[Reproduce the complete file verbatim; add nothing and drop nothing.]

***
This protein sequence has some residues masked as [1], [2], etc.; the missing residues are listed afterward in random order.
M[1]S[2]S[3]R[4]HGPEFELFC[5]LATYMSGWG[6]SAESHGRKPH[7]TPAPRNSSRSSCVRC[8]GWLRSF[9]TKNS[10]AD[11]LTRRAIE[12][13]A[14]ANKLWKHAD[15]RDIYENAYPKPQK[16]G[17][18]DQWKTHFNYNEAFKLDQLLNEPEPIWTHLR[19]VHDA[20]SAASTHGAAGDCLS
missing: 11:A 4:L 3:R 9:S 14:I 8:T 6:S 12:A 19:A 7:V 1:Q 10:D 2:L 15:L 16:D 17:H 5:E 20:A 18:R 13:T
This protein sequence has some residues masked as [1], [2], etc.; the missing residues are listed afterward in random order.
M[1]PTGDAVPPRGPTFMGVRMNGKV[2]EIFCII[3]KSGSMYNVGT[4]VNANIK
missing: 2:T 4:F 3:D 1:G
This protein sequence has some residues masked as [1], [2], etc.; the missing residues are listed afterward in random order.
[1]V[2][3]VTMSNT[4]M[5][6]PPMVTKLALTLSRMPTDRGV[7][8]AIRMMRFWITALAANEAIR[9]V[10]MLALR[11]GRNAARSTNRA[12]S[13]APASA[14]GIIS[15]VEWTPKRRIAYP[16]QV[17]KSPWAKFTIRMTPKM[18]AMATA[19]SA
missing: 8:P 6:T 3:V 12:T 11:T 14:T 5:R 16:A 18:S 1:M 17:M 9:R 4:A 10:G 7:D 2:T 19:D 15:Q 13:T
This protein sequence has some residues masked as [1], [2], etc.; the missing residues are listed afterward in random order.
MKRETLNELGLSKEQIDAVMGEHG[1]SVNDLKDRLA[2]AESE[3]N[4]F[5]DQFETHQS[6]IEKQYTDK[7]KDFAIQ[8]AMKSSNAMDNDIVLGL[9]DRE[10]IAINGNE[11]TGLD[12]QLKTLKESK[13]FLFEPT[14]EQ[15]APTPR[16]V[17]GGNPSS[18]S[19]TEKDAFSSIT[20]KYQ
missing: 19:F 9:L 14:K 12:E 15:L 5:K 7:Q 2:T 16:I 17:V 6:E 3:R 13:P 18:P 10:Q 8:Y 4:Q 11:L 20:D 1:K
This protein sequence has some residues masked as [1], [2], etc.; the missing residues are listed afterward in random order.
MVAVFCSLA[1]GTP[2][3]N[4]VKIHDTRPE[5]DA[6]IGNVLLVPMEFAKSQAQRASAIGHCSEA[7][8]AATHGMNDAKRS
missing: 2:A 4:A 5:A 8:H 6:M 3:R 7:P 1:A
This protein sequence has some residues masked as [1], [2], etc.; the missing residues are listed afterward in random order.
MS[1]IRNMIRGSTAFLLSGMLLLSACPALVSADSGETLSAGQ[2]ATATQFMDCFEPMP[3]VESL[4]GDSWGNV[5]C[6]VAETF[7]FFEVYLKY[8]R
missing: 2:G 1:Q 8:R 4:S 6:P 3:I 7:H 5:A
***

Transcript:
This protein sequence has some residues masked as [1], [2], etc.; the missing residues are listed afterward in random order.
M[1]S[2]S[3]R[4]HGPEFELFC[5]LATYMSGWG[6]SAESHGRKPH[7]TPAPRNSSRSSCVRC[8]GWLRSF[9]TKNS[10]AD[11]LTRRAIE[12][13]A[14]ANKLWKHAD[15]RDIYENAYPKPQK[16]G[17][18]DQWKTHFNYNEAFKLDQLLNEPEPIWTHLR[19]VHDA[20]SAASTHGAAGDCLS
missing: 11:A 4:L 3:R 9:S 14:I 8:T 6:S 12:A 19:A 7:V 1:Q 10:D 2:L 15:L 16:D 17:H 5:E 20:A 18:R 13:T
This protein sequence has some residues masked as [1], [2], etc.; the missing residues are listed afterward in random order.
M[1]PTGDAVPPRGPTFMGVRMNGKV[2]EIFCII[3]KSGSMYNVGT[4]VNANIK
missing: 2:T 4:F 3:D 1:G
This protein sequence has some residues masked as [1], [2], etc.; the missing residues are listed afterward in random order.
[1]V[2][3]VTMSNT[4]M[5][6]PPMVTKLALTLSRMPTDRGV[7][8]AIRMMRFWITALAANEAIR[9]V[10]MLALR[11]GRNAARSTNRA[12]S[13]APASA[14]GIIS[15]VEWTPKRRIAYP[16]QV[17]KSPWAKFTIRMTPKM[18]AMATA[19]SA
missing: 8:P 6:T 3:V 12:T 11:T 14:T 5:R 16:A 18:S 1:M 17:M 9:R 4:A 10:G 7:D 2:T 19:D 15:Q 13:T
This protein sequence has some residues masked as [1], [2], etc.; the missing residues are listed afterward in random order.
MKRETLNELGLSKEQIDAVMGEHG[1]SVNDLKDRLA[2]AESE[3]N[4]F[5]DQFETHQS[6]IEKQYTDK[7]KDFAIQ[8]AMKSSNAMDNDIVLGL[9]DRE[10]IAINGNE[11]TGLD[12]QLKTLKESK[13]FLFEPT[14]EQ[15]APTPR[16]V[17]GGNPSS[18]S[19]TEKDAFSSIT[20]KYQ
missing: 19:F 9:L 14:K 12:E 15:L 5:K 7:Q 2:T 16:I 17:V 6:E 3:R 13:P 18:P 10:Q 8:Y 4:Q 11:L 20:D 1:K
This protein sequence has some residues masked as [1], [2], etc.; the missing residues are listed afterward in random order.
MVAVFCSLA[1]GTP[2][3]N[4]VKIHDTRPE[5]DA[6]IGNVLLVPMEFAKSQAQRASAIGHCSEA[7][8]AATHGMNDAKRS
missing: 2:A 4:A 5:A 8:H 6:M 3:R 7:P 1:A
This protein sequence has some residues masked as [1], [2], etc.; the missing residues are listed afterward in random order.
MS[1]IRNMIRGSTAFLLSGMLLLSACPALVSADSGETLSAGQ[2]ATATQFMDCFEPMP[3]VESL[4]GDSWGNV[5]C[6]VAETF[7]FFEVYLKY[8]R
missing: 2:G 1:Q 8:R 4:S 6:P 3:I 7:H 5:A